A concerned Ethiopian
Amidst the news of the resignation of Prime Minister Hailemariam, the declaration of state of emergency, and the percolating conversation that preoccupied Ethiopians on who should be the next prime minister, I am concerned if we are losing sight of Ethiopian people’s demand for change. Some of the conversations taking place on social media, discussion forums and opinions expressed on various web portals are the sources for this concern.
The concern I am about to express may not be shared by all. However, I would like to offer a few examples in the hope that those who are less concerned would be convinced. The premise for my concern is how well do we understand TPLF and its manoeuvers to keep change-demanding voices fractured? How well do we understand TPLF’s propaganda scheme that attempts, and in some cases succeeds, in keeping its critics divided?
TPLF has invested incalculable resources to make sure that the day will never come for those critical voices to come together and see TPLF, in unison, as the primary and only problem in Ethiopia. It will be shocking for some, when I say that TPLF, in the last twenty-six years, had chances to dictate what its critics, inside and outside the country, think are important issues. TPLF has managed to implant some of the talking points oppositions and activists think that it is theirs. TPLF has often controlled the general narrative of critical voices, and provide the exact linguistic tools to keep them fractured. As outrageous as my claims sound, here are a few examples.
Take for example the recent commotion between some Amhara and Oromo discussants and the conversations taking place on their respective social media and political forums. What is circulating on social media is news about Oromo youth (kerro) going around various towns in the Oromo region, defacing billboards and signposts with Amharic writings. Some Ethiopians believe this contradicts what was said before in the spirit of cooperation between the people from these two regions. Some have gone to the extent of interpreting this as an act against Amharas.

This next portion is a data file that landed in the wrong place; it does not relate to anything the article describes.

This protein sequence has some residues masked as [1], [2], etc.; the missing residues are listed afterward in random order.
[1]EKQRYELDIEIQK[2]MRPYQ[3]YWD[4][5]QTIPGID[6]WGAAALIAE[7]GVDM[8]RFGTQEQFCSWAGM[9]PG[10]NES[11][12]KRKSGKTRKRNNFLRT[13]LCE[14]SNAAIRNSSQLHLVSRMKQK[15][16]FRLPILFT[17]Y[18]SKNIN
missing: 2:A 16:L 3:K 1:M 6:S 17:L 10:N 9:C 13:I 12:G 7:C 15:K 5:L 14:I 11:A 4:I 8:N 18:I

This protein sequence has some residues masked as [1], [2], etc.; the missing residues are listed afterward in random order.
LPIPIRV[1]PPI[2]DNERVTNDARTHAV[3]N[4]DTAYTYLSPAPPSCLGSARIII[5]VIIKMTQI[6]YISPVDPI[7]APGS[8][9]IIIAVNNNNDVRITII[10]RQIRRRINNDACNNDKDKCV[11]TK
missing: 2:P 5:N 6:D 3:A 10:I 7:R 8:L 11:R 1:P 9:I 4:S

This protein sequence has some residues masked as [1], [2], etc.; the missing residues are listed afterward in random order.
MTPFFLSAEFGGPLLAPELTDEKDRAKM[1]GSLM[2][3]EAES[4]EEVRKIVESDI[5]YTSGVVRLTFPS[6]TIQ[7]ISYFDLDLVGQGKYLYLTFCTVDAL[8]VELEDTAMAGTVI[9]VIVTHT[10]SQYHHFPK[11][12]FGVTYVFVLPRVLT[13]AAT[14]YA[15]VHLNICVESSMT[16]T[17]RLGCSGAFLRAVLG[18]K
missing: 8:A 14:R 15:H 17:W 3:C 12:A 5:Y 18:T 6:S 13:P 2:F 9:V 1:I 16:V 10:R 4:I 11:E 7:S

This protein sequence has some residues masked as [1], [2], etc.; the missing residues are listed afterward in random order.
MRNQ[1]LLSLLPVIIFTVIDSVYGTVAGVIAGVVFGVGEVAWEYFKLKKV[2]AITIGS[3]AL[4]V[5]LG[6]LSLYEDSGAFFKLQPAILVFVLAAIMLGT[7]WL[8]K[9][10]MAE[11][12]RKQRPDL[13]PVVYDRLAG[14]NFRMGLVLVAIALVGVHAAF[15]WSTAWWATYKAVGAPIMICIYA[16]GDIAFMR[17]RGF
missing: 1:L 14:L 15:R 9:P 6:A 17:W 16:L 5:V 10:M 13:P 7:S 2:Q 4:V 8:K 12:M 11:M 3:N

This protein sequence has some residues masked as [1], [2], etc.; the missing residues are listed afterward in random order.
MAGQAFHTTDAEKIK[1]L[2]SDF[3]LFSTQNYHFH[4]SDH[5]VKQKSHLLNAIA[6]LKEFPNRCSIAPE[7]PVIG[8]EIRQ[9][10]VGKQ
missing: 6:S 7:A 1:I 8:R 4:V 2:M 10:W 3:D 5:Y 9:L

The act is surely designed to give the impression that Amharic and, by implication, Amharas are not welcome in Oromia. But let us consider the following in context with what is transpiring in the country. As we speak, there are at least half a million Oromos displaced in their own country. Most of the Ethiopian political leaders and activists from the Oromo region, who just left TPLF’s prison cells, are reiterating, daily, that all Ethiopians, and especially Ethiopians from different parts of the country who are residing in Oromia, should be protected. The Oromo people know that TPLF has murdered and imprisoned thousands of its people. The Oromo people know that the struggle they are waging is against TPLF, and they have confirmed this numerous time. We have heard the voices of Amhara and Oromo youth in unison demanding regime change, directed particularly at TPLF. This is the current situation in the country.